Our fourth nomination for “The Great Fantasy Novel” comes from Laura Resnik, author of the urban fantasy series Esther Diamond.
The Face in the Frost by John Bellairs is the first fantasy genre novel I ever read, and it has ever since been the standard against which I measure all other fantasy novels.
John Bellairs, who died in 1991, was primarily a successful YA writer, and The Face in the Frost, first published in 1969 and reprinted many times since then, was his only novel for adults. It contains the charm and sense-o’-wonder that made him such a great writer for kids, as well as an urbane wit and a chilling sense of menace and danger.
The story is about a wizard, Prospero, who lives in an absurdly eccentric household in the South Kingdom. Dark, deadly forces close in on Prospero while his friend Roger Bacon, also a sorcerer, is visiting him, and the two of them realize they’ve been targeted by Melichus, a former friend who’s now a dark wizard in the North Kingdom. Driven out of the safety of Prospero’s home, Prospero and Roger Bacon set out to confront and defeat Melichus and his evil scheme—which they soon discover is a deadly threat to many more people than just the two of them.
Bellairs’ tale remains my all-time favorite classic fantasy novel, i.e. a novel set in a make-believe world and involving wizards and magic, good and evil, and a quest to defeat a powerful nemesis. It’s also fiction for people of all ages. I was 15 years old the first time I read it and found it unputdownable. I read it for the fourth or fifth time 30 years later and still enjoyed it just as much.
The Face in the Frost had a formative influence on my ideas about fantasy storytelling in many ways. It’s both wondrous and prosaic. Prospero faces towering magical events and saves the world; but he also deals with mundane practical problems, which makes him accessible and real, despite his extraordinary skills and magical world. The book is terrifying and funny by turns, and that sort of sensibility has always attracted me as a reader and influenced me as a writer. Like all good fantasy, the story is about fundamental human issues, such as friendship, loyalty, duty, sacrifice, betrayal, greed, facing your demons, dealing with consequences, choosing your path in life, and—of course—good and evil. And, overall, The Face in the Frost has a wonderful atmosphere that makes me want to crawl inside the world of the story and live there when I’m reading it—and I consider that an essential quality of good fantasy writing: to lure the reader into your elaborate world, rather than to bludgeon the reader with your excruciatingly laborious worldbuilding.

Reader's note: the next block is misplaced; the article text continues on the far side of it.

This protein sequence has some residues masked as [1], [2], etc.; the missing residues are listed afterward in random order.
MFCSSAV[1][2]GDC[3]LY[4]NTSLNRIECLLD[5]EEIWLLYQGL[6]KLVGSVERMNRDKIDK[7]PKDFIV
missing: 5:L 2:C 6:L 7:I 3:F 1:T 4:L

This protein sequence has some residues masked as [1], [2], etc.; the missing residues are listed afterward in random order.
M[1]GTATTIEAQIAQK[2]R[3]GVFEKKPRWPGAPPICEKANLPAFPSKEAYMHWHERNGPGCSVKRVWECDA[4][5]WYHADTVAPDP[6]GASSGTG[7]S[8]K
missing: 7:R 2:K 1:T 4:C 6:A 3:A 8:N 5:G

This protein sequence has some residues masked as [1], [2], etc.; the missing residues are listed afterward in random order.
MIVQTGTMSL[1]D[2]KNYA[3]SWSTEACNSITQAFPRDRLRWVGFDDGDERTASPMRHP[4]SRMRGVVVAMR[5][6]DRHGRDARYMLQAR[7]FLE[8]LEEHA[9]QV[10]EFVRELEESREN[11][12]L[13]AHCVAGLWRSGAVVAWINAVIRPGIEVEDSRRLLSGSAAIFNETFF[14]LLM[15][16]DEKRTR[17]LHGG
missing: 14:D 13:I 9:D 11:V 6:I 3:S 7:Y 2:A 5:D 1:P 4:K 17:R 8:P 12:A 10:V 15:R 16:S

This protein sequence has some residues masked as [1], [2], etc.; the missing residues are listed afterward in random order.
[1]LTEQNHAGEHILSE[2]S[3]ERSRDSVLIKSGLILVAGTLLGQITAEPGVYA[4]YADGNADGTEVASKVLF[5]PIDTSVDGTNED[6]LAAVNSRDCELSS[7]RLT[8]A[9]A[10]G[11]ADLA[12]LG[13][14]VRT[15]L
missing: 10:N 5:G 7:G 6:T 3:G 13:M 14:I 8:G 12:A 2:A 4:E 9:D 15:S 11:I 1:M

So if you’re going to give one fantasy novel to someone who’s curious but doesn’t know where to start, or who wonders why you read this nerdy genre, or who has previously tried the genre and didn’t care for it (and so never tried it again)… The Face in the Frost is the book to give them.
Bellairs’ novel has one additional advantage: it’s short. After all, think about how a friend will react if, after they ask you what’s the one fantasy novel they should read, you hand them a treekiller? A doorstop? A book the size of my first car? Most likely, they will regret ever opening the subject and never open the book. By contrast, The Face in the Frost is short enough to read in a couple of evenings.
More information about John Bellairs and his work can be found here.
This article is part of our search for “The Great Fantasy Novel.” For more information on this project or to nominate your own favorite fantasy novel, please take a look at the introduction article. Do you agree or disagree with this nomination? Let us know in the comments below!
Laura Resnick is the author of the popular Esther Diamond urban fantasy series, whose releases include Disappearing Nightly, Doppelgangster, Unsympathetic Magic, Vamparazzi, Polterheist, and The Misfortune Cookie (November 2013). She has also written traditional fantasy novels such as In Legend Born, The Destroyer Goddess, and The White Dragon, which made multiple “Year’s Best” lists. An opinion columnist, frequent public speaker, and the Campbell Award-winning author of many short stories, she is on the web at LauraResnick.com.